Surveys the major developments in the history of anthropological theory and traces their impact on present trends in the field. Introduces current theoretical perspectives. Satisfies the university general education requirement for the capstone experience. Satisfies the university general education requirement for a writing intensive course in the major. Prerequisite for writing intensive: completion of the university writing foundation requirement.
    Prerequisite(s): AN 1111  and junior/senior standing or permission of instructor.
  
  •  

    AN 4720 - Advanced Physical Anthropology

    (4)
    The emergence and diversification of the human species in relation to the morphology and ecology of both modern and fossil man, including physical and physiological variation (sex, race and age), climatic adaptation and population genetics.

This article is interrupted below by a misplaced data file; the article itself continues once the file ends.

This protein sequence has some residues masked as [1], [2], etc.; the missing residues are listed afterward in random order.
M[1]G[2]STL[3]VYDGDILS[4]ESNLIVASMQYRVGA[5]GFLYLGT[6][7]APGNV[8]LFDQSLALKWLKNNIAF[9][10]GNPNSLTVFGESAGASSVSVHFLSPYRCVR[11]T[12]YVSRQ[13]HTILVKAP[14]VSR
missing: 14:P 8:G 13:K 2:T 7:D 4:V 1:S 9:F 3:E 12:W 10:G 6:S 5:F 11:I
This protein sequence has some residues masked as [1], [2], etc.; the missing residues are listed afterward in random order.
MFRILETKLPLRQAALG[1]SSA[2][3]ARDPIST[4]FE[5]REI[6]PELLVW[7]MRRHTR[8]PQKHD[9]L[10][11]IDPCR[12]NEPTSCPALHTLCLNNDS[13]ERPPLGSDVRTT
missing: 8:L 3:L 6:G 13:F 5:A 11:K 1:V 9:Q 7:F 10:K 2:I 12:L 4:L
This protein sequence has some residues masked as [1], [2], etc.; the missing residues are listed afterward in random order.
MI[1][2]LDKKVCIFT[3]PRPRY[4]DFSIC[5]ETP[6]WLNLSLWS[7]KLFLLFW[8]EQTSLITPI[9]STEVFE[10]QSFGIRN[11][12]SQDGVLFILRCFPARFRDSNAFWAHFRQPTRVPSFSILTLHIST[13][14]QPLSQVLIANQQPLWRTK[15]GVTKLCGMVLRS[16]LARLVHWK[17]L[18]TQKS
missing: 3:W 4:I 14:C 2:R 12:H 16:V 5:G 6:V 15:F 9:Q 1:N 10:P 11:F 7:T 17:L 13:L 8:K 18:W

Prerequisite(s): AN 1511 
  
  •  

    AN 4996 - Independent Study and Research

    (2 OR 4)
    A tutorial in which the student will pursue a course of reading and research with the instructor. May be repeated only once for credit.
    Prerequisite(s): Permission of instructor.
  
  •  

    AN 4997 - College Teaching Apprenticeship

    (2 OR 4)
    Supervised participation in teaching an undergraduate course in anthropology, combined with readings and discussion of teaching objectives and methods appropriate for anthropological presentation. May be taken once for credit toward a major.
    Prerequisite(s): Permission of instructor.